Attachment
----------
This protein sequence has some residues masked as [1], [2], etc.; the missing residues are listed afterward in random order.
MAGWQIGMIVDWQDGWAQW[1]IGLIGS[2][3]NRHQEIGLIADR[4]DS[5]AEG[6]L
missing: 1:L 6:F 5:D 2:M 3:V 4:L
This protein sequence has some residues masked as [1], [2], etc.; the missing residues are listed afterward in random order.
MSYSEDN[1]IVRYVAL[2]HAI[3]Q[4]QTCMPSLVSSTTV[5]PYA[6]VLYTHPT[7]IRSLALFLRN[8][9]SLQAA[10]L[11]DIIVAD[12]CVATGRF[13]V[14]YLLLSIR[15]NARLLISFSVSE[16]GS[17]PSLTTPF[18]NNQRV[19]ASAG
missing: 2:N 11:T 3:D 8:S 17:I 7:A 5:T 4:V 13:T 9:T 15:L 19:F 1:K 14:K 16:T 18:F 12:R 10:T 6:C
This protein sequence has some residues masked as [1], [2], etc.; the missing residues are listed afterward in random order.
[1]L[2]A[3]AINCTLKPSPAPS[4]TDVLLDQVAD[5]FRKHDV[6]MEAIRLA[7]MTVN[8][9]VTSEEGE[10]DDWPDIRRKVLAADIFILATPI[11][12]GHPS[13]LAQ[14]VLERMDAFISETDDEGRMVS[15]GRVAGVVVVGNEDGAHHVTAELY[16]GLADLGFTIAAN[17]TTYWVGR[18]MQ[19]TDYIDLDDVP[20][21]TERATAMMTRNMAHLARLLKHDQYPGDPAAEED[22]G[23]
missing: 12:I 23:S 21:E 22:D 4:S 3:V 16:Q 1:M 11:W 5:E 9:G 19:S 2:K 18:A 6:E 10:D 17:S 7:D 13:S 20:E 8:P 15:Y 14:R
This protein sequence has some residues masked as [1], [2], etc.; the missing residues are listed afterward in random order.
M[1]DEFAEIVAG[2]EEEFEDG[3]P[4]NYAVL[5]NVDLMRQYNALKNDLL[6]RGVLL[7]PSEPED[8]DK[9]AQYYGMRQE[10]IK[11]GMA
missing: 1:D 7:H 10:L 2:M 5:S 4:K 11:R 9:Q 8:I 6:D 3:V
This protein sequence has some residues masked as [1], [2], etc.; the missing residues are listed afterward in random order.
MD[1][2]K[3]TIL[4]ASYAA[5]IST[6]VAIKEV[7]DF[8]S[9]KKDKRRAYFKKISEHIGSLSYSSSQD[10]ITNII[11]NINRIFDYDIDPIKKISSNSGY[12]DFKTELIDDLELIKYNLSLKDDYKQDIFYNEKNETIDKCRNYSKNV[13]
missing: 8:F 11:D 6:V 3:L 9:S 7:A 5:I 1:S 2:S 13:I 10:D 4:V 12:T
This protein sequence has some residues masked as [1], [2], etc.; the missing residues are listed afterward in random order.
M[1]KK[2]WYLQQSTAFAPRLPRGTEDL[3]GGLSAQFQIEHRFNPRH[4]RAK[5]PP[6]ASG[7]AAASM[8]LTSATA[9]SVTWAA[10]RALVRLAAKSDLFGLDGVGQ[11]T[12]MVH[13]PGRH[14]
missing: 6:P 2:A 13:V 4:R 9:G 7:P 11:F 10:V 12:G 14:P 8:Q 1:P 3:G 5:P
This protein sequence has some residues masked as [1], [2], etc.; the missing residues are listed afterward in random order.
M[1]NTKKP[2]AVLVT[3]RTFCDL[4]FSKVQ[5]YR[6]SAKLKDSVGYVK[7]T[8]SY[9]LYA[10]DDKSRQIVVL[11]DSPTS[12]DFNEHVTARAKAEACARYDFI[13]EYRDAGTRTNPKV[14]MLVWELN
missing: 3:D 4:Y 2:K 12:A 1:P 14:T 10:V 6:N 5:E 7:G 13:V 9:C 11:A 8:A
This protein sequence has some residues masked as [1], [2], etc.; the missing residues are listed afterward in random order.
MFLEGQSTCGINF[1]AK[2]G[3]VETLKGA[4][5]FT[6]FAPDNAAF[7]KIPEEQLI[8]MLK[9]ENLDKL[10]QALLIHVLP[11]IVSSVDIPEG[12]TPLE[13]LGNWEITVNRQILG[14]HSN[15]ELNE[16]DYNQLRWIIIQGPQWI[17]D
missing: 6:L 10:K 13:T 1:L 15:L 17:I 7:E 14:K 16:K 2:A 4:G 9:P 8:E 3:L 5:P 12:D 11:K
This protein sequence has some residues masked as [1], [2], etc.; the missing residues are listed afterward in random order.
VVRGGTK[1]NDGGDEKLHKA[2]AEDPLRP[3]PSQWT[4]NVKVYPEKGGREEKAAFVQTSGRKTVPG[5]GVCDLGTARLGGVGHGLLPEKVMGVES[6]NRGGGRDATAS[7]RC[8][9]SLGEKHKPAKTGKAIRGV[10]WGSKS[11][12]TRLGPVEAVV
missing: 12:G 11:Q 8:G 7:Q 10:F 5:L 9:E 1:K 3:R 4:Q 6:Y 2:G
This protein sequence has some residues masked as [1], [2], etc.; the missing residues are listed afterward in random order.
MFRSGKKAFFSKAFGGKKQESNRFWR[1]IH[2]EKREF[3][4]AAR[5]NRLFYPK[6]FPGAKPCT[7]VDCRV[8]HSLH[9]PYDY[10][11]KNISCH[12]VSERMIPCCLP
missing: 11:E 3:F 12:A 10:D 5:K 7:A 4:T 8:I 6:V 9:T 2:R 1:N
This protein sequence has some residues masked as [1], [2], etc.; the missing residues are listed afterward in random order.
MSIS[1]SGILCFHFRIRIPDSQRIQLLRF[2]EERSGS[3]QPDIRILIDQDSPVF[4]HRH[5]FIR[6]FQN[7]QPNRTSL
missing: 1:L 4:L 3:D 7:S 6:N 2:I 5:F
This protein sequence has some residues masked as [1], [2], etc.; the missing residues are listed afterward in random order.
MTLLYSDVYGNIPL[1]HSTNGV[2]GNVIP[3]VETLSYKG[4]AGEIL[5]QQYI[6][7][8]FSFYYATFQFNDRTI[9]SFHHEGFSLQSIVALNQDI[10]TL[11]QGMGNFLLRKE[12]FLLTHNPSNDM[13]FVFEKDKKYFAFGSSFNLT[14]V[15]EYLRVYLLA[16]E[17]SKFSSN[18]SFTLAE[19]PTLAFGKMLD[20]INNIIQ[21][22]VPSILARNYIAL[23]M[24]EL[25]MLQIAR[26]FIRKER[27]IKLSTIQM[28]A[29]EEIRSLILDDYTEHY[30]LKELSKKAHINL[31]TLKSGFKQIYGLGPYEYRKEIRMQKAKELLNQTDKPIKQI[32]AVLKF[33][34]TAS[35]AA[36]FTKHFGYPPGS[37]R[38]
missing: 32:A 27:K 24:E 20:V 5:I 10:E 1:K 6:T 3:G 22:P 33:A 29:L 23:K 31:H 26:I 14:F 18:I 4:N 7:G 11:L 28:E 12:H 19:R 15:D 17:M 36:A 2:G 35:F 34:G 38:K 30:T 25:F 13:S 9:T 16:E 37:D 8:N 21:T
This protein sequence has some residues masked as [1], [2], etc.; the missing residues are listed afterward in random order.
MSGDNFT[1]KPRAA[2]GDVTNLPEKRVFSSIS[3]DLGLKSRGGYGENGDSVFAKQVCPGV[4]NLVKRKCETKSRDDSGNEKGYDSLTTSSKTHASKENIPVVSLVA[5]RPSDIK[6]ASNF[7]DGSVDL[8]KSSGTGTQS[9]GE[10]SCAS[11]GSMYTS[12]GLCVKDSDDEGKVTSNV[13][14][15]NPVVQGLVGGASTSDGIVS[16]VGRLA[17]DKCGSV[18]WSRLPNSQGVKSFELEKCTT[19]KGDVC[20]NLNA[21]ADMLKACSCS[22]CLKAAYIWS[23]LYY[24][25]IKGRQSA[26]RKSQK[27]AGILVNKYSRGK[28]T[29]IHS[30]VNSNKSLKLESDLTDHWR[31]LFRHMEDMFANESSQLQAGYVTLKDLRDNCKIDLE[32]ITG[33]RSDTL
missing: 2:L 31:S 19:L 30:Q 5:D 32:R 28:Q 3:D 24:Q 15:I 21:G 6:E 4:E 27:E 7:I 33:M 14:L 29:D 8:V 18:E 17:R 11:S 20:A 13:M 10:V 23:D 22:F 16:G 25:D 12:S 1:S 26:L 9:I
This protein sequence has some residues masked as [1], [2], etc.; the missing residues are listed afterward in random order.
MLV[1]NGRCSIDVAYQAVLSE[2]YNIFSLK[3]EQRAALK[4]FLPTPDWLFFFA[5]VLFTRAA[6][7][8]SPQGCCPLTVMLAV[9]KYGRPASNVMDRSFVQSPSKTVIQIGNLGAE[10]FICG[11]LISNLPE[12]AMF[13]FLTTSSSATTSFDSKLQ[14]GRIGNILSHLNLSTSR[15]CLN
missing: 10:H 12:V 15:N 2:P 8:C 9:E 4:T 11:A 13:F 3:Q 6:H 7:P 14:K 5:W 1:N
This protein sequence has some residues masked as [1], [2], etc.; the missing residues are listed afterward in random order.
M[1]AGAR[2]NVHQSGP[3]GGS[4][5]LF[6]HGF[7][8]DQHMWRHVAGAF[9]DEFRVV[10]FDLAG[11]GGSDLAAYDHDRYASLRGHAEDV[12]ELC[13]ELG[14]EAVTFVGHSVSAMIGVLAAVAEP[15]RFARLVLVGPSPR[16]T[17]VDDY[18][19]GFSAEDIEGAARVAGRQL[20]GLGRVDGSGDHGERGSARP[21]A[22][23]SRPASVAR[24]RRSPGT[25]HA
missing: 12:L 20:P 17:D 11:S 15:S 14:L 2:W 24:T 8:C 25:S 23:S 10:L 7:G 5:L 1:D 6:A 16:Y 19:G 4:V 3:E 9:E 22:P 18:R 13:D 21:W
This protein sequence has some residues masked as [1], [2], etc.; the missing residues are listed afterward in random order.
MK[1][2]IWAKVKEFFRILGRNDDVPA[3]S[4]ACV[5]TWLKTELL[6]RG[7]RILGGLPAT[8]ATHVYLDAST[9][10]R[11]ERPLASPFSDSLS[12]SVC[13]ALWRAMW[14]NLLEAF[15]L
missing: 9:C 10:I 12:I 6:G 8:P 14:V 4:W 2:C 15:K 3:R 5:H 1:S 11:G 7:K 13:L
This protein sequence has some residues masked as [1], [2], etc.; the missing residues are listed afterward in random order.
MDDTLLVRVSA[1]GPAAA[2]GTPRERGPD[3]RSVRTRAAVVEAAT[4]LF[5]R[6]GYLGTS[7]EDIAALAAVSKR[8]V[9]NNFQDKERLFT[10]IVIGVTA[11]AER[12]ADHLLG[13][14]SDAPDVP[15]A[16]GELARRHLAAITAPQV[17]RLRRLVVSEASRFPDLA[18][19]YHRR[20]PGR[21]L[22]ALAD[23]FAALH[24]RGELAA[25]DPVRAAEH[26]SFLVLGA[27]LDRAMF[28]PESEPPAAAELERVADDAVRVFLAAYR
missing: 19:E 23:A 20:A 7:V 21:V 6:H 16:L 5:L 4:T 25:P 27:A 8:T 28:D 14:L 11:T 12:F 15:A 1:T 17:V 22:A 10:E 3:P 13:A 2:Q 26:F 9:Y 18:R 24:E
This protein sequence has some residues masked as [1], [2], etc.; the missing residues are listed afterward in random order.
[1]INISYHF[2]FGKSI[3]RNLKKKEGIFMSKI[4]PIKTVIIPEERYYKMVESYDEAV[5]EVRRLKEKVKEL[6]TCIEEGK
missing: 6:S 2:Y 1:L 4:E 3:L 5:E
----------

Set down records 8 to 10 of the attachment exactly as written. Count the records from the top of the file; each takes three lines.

This protein sequence has some residues masked as [1], [2], etc.; the missing residues are listed afterward in random order.
MFLEGQSTCGINF[1]AK[2]G[3]VETLKGA[4][5]FT[6]FAPDNAAF[7]KIPEEQLI[8]MLK[9]ENLDKL[10]QALLIHVLP[11]IVSSVDIPEG[12]TPLE[13]LGNWEITVNRQILG[14]HSN[15]ELNE[16]DYNQLRWIIIQGPQWI[17]D
missing: 6:L 10:K 13:T 1:L 15:L 17:I 7:E 14:K 16:K 2:A 4:G 9:P 8:E 3:L 5:P 12:D 11:K
This protein sequence has some residues masked as [1], [2], etc.; the missing residues are listed afterward in random order.
VVRGGTK[1]NDGGDEKLHKA[2]AEDPLRP[3]PSQWT[4]NVKVYPEKGGREEKAAFVQTSGRKTVPG[5]GVCDLGTARLGGVGHGLLPEKVMGVES[6]NRGGGRDATAS[7]RC[8][9]SLGEKHKPAKTGKAIRGV[10]WGSKS[11][12]TRLGPVEAVV
missing: 12:G 11:Q 8:G 7:Q 10:F 5:L 9:E 1:K 3:R 4:Q 6:Y 2:G
This protein sequence has some residues masked as [1], [2], etc.; the missing residues are listed afterward in random order.
MFRSGKKAFFSKAFGGKKQESNRFWR[1]IH[2]EKREF[3][4]AAR[5]NRLFYPK[6]FPGAKPCT[7]VDCRV[8]HSLH[9]PYDY[10][11]KNISCH[12]VSERMIPCCLP
missing: 11:E 3:F 12:A 10:D 5:K 7:A 4:T 8:I 6:V 9:T 2:R 1:N